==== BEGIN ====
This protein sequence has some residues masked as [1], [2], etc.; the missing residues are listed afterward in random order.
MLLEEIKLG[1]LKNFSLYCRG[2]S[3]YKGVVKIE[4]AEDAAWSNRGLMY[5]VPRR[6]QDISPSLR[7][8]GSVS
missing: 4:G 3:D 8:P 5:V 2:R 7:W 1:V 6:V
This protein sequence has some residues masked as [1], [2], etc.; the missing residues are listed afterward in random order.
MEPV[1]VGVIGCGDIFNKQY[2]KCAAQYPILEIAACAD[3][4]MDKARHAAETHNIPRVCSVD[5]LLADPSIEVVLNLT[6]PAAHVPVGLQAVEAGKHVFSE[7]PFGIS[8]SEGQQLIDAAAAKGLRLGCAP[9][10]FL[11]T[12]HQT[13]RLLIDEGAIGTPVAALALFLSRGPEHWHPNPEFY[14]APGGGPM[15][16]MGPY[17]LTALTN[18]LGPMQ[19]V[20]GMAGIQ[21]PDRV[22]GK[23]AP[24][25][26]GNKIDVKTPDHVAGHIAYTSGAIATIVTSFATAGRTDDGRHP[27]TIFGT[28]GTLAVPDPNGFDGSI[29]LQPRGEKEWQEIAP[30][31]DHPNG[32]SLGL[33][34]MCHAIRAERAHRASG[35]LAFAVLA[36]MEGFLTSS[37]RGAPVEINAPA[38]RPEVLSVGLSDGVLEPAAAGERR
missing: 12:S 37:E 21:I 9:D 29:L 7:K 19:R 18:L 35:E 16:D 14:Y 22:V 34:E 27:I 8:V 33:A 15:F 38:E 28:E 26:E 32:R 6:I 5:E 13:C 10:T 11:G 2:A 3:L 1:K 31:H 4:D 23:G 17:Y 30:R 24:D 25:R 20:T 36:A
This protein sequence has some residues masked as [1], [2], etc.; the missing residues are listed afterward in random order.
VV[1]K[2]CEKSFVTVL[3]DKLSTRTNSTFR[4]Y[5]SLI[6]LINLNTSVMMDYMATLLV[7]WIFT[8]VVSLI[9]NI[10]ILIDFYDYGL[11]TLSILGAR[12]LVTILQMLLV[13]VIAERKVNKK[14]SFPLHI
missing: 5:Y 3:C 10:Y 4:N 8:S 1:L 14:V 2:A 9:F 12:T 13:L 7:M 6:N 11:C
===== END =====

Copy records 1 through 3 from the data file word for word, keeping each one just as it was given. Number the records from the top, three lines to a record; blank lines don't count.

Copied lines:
This protein sequence has some residues masked as [1], [2], etc.; the missing residues are listed afterward in random order.
MLLEEIKLG[1]LKNFSLYCRG[2]S[3]YKGVVKIE[4]AEDAAWSNRGLMY[5]VPRR[6]QDISPSLR[7][8]GSVS
missing: 4:G 3:D 8:P 5:V 2:R 7:W 1:V 6:V
This protein sequence has some residues masked as [1], [2], etc.; the missing residues are listed afterward in random order.
MEPV[1]VGVIGCGDIFNKQY[2]KCAAQYPILEIAACAD[3][4]MDKARHAAETHNIPRVCSVD[5]LLADPSIEVVLNLT[6]PAAHVPVGLQAVEAGKHVFSE[7]PFGIS[8]SEGQQLIDAAAAKGLRLGCAP[9][10]FL[11]T[12]HQT[13]RLLIDEGAIGTPVAALALFLSRGPEHWHPNPEFY[14]APGGGPM[15][16]MGPY[17]LTALTN[18]LGPMQ[19]V[20]GMAGIQ[21]PDRV[22]GK[23]AP[24][25][26]GNKIDVKTPDHVAGHIAYTSGAIATIVTSFATAGRTDDGRHP[27]TIFGT[28]GTLAVPDPNGFDGSI[29]LQPRGEKEWQEIAP[30][31]DHPNG[32]SLGL[33][34]MCHAIRAERAHRASG[35]LAFAVLA[36]MEGFLTSS[37]RGAPVEINAPA[38]RPEVLSVGLSDGVLEPAAAGERR
missing: 12:S 37:E 21:I 9:D 29:L 7:K 19:R 18:L 35:E 16:D 14:Y 22:V 34:E 27:I 8:V 33:A 15:F 38:E 28:E 26:E 32:R 6:I 5:E 13:C 10:T 11:G 2:A 3:L 1:K 31:H 4:D 23:G 17:Y 30:R 24:D 25:R 20:T 36:A
This protein sequence has some residues masked as [1], [2], etc.; the missing residues are listed afterward in random order.
VV[1]K[2]CEKSFVTVL[3]DKLSTRTNSTFR[4]Y[5]SLI[6]LINLNTSVMMDYMATLLV[7]WIFT[8]VVSLI[9]NI[10]ILIDFYDYGL[11]TLSILGAR[12]LVTILQMLLV[13]VIAERKVNKK[14]SFPLHI
missing: 5:Y 3:C 10:Y 4:N 8:S 1:L 14:V 2:A 9:F 12:T 13:L 7:M 6:N 11:C